Mothers and daughters – apologies in advance, it’s a bit of an angry one

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Fair warning, I promised myself one really self-pitying blog post and I have been saving up the venom and vitriol so if you would rather chew off your own arm that hear the unreasonable wallowing in grief that I am about to put down on screen then walk away now.  First off can I just say

IT IS SO BLOODY UNFAIR

and can then I just say

WHY DID THIS HAVE TO HAPPEN TO MY MUM AND TO MY FAMILY?

and then

WHY COULDN’T SHE HAVE GOT SOME OTHER DISEASE?

 or

WHY DID SHE NEED TO GET ANY DISEASE AT ALL BECAUSE LETS FACE IT SHE’S ONLY IN HER SIXTIES AND MOST OTHER PEOPLE HER AGE HAVE A TOUCH OF MILD ARTHRITIS TO COMPLAIN ABOUT?

and

WHY DID SHE HAVE TO GET IT SO YOUNG – COULDN’T IT HAVE WAITED UNTIL AT LEAST HER EIGHTIES WHEN ALL HER FRIENDS WERE DROPPING LIKE FLIES OR WANDERING ROUND WITH SAUCEPANS ON THEIR HEADS? (she’s never done that)

and

WHY IS IT THAT OTHER PEOPLE WITH DEMENTIA WHO FEATURE PROMINENTLY ON SOCIAL MEDIA SEEM ABLE TO COORDINATE PUBLICITY CAMPAIGNS, WRITE BOOKS, COMPLETE PHDs AND MY MUM CAN’T EVEN FINISH A SENTENCE?  HOW CAN THEY TALK ABOUT REDUCING STIGMA WHEN MY MUM CAN”T EVEN SAY STIGMA ANY MORE?  WHY HAS SHE GOT THE REALLY EXTREME SHIT VERSION OF THE DISEASE?

and

WHY WON’T MY KIDS EVER GET TO KNOW HOW LOVELY THEIR GRANDMOTHER WAS? 

and

HOW UNSPEAKABLY CRUEL IS IT THAT THE ONE THING SHE WANTED IN LIFE WAS TO HAVE GRANDCHILDREN AND NOW SHE BARELY REGISTERS IF THEY ARE IN THE ROOM WITH HER?

OK- deep breaths and no more violently coloured text and capitals (I got a bit carried away with the wordpress toolbar) .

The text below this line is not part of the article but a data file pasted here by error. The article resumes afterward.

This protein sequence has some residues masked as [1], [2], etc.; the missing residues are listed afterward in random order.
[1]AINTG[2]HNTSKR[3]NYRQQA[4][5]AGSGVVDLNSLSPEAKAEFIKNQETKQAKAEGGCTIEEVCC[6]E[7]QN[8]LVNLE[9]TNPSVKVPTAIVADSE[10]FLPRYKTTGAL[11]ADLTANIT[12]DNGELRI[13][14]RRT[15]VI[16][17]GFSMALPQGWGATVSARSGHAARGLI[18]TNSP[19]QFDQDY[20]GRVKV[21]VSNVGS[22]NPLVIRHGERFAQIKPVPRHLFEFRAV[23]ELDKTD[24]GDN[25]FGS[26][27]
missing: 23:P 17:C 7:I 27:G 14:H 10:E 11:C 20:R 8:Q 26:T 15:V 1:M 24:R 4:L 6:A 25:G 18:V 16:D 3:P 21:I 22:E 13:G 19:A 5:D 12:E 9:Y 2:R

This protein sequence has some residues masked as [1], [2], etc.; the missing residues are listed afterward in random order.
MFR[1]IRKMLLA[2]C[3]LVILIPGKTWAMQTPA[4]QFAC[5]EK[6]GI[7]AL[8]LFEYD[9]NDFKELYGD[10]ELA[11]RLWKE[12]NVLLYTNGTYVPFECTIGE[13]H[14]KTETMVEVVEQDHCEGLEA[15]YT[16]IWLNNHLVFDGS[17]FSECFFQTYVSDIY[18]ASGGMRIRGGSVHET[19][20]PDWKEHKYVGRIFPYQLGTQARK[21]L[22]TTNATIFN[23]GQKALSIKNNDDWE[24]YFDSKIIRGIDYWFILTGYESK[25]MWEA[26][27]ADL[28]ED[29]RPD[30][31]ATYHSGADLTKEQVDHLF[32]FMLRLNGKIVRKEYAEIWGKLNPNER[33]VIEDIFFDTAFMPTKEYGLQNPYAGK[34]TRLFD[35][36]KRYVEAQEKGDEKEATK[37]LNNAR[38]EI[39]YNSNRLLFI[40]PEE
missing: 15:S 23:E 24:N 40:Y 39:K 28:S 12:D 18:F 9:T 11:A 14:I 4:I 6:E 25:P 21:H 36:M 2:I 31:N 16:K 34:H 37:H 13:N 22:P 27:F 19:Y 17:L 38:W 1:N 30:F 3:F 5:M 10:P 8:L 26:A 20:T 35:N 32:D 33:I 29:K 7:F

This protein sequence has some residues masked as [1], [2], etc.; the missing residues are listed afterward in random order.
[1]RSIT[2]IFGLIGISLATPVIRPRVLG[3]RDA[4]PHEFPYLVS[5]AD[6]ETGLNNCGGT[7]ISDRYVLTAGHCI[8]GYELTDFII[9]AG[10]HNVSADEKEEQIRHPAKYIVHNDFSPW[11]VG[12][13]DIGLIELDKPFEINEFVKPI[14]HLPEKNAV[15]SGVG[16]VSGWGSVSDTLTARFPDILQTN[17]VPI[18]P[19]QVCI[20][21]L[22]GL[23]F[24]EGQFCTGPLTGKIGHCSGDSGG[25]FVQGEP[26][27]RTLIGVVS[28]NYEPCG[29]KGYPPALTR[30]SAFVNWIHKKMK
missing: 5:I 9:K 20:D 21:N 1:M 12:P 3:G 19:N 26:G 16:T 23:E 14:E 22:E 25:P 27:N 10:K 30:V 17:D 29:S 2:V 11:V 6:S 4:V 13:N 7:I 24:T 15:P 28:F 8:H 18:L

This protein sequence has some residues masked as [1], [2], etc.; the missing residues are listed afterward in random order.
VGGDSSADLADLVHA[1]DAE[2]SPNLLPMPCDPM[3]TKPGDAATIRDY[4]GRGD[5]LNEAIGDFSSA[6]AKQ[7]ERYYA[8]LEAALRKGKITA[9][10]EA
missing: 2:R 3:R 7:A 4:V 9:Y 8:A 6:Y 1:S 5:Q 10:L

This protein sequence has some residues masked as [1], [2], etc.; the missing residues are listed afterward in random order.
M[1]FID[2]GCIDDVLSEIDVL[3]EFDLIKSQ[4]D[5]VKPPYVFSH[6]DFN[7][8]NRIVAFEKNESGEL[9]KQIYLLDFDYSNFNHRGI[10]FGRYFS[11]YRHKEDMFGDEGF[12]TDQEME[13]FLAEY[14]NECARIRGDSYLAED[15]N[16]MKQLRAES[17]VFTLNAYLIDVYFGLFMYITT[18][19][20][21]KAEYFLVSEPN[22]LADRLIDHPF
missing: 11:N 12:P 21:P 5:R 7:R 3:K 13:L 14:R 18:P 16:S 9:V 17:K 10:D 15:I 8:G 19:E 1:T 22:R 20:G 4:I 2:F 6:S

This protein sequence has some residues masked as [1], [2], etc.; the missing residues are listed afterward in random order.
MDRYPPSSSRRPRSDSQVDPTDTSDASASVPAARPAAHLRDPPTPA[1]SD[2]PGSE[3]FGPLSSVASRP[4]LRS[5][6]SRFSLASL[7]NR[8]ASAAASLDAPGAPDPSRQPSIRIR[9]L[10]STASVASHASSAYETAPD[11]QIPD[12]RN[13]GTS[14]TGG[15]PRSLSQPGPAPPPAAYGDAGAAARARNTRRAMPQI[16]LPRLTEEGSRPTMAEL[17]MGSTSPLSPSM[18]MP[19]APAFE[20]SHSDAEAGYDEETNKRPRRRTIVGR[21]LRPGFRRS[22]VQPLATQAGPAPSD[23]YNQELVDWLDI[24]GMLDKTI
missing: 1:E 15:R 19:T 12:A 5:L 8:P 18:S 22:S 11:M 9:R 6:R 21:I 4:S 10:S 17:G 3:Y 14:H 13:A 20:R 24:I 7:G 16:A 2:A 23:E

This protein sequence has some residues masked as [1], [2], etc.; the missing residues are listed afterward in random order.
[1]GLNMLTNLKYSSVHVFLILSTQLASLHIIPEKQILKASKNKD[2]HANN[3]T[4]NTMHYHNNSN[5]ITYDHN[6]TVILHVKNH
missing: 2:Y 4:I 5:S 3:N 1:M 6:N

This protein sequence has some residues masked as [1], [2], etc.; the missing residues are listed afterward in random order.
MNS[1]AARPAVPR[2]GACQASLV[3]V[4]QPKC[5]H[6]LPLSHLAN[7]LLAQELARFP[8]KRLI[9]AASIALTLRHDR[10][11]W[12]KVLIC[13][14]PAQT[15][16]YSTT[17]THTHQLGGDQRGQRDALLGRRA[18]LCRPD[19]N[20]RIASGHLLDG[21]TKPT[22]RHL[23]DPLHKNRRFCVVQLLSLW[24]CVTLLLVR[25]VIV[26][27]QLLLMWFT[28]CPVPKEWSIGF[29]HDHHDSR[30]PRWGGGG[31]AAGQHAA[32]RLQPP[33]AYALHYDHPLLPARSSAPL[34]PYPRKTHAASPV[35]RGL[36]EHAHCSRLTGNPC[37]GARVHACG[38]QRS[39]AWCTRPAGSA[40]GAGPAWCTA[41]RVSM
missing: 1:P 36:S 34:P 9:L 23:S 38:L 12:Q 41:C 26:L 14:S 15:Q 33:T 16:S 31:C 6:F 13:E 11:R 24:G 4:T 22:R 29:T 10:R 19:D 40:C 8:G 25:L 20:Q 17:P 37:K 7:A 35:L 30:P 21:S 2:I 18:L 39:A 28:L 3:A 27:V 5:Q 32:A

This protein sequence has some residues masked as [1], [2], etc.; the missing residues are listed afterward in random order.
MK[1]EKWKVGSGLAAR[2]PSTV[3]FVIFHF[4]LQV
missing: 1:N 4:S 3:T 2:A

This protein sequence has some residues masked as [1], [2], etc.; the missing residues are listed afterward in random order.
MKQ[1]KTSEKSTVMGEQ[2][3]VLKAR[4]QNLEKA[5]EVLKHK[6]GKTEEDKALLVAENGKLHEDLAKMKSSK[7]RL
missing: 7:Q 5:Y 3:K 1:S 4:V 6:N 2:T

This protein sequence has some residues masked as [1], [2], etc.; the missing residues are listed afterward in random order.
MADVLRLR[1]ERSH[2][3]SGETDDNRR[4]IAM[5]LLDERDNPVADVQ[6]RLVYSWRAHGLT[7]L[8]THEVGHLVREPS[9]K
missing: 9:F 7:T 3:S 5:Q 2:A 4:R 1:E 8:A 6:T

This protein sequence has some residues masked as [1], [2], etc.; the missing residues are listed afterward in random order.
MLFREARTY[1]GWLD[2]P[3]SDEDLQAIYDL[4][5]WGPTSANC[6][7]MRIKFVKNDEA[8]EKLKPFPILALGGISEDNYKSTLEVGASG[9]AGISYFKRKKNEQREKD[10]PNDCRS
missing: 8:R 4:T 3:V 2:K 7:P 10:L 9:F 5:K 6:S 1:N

The odd thing about watching someone you love progress down the Alzheimer’s road is that it takes such a long time.  Most other people faced with a terminal illness in the family have to adjust to their loss relatively quickly.  They may cherish the months they have whilst also finding them unbearably poignant as their loved one fades away.  Alzheimer’s takes bloody years – years of slow depressing decline.  As a result it is rare that one experiences a sudden pang of loss or high emotion.  I am seldom tearful because it feels as though this illness has been part of our lives for so long that it would seem odd to suddenly become upset.  The dementia barely registers as unusual now – it is simply part of our life.  Various coping mechanisms have imperceptibly kicked in and we muddle along with a low-grade undercurrent of sadness instead of the overwhelming grief of sudden bereavement.  But still, occasionally it hits you.  My sister went to the cinema with a group of friends to go and see ‘Bad Moms’ and at the end of the film there is a sections where the actresses are seen with their real-life ‘Moms’ talking about their relationships, how they were as children etc.  My sister looked around and realised that every one of her friends was observing these interactions with an idea of their own mother-daughter relationship in their head, imagining the responses their mums would give, the smiling reminiscences they would share.